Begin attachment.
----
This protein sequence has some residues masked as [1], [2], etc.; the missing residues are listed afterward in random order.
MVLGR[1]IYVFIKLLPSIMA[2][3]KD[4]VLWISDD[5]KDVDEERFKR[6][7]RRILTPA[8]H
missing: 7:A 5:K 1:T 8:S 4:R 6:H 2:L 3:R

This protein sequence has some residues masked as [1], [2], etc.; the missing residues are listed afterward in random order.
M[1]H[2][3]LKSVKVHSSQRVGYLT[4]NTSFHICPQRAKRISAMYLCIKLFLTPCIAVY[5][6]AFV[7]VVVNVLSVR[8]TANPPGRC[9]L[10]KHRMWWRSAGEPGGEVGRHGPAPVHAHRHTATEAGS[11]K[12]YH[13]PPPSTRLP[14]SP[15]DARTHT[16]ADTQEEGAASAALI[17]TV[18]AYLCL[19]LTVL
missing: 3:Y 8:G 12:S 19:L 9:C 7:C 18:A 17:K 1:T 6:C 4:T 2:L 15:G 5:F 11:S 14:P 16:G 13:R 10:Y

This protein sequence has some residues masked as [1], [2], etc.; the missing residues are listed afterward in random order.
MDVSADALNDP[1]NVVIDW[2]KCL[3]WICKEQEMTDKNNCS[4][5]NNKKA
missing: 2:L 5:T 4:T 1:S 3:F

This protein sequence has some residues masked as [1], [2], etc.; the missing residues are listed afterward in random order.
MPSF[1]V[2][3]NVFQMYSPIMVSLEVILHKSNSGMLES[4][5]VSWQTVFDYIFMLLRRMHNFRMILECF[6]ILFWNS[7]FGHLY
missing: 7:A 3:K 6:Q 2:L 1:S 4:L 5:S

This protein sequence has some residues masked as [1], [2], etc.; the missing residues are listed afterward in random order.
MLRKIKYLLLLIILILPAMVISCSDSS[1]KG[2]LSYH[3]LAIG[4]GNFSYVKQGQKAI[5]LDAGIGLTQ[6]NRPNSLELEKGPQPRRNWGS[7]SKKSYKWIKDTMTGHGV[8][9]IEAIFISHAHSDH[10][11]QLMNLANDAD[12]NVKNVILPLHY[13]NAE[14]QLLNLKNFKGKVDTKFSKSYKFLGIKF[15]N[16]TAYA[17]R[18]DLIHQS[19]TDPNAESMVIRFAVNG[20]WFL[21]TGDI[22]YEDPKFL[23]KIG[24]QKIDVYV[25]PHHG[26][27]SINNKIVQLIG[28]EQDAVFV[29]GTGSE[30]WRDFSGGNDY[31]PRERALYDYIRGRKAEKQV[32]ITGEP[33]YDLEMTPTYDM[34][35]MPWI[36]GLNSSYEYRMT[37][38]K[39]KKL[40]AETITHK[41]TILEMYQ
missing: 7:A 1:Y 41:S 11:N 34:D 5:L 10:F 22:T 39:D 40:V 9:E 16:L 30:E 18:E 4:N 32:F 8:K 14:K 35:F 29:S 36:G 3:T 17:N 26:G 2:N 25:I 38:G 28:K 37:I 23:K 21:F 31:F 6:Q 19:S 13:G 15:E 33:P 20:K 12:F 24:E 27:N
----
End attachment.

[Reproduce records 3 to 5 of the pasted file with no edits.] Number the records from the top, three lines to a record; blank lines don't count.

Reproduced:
This protein sequence has some residues masked as [1], [2], etc.; the missing residues are listed afterward in random order.
MDVSADALNDP[1]NVVIDW[2]KCL[3]WICKEQEMTDKNNCS[4][5]NNKKA
missing: 2:L 5:T 4:T 1:S 3:F

This protein sequence has some residues masked as [1], [2], etc.; the missing residues are listed afterward in random order.
MPSF[1]V[2][3]NVFQMYSPIMVSLEVILHKSNSGMLES[4][5]VSWQTVFDYIFMLLRRMHNFRMILECF[6]ILFWNS[7]FGHLY
missing: 7:A 3:K 6:Q 2:L 1:S 4:L 5:S

This protein sequence has some residues masked as [1], [2], etc.; the missing residues are listed afterward in random order.
MLRKIKYLLLLIILILPAMVISCSDSS[1]KG[2]LSYH[3]LAIG[4]GNFSYVKQGQKAI[5]LDAGIGLTQ[6]NRPNSLELEKGPQPRRNWGS[7]SKKSYKWIKDTMTGHGV[8][9]IEAIFISHAHSDH[10][11]QLMNLANDAD[12]NVKNVILPLHY[13]NAE[14]QLLNLKNFKGKVDTKFSKSYKFLGIKF[15]N[16]TAYA[17]R[18]DLIHQS[19]TDPNAESMVIRFAVNG[20]WFL[21]TGDI[22]YEDPKFL[23]KIG[24]QKIDVYV[25]PHHG[26][27]SINNKIVQLIG[28]EQDAVFV[29]GTGSE[30]WRDFSGGNDY[31]PRERALYDYIRGRKAEKQV[32]ITGEP[33]YDLEMTPTYDM[34][35]MPWI[36]GLNSSYEYRMT[37][38]K[39]KKL[40]AETITHK[41]TILEMYQ
missing: 7:A 1:Y 41:S 11:N 34:D 5:L 10:F 22:T 39:D 40:V 9:E 16:L 30:E 18:E 4:N 32:F 8:K 14:K 35:F 29:S 36:G 3:T 17:N 26:G 2:N 25:I 38:G 28:K 37:I 23:K 21:F 31:F 6:Q 19:S 13:G 15:E 33:P 20:K 12:F 24:E 27:N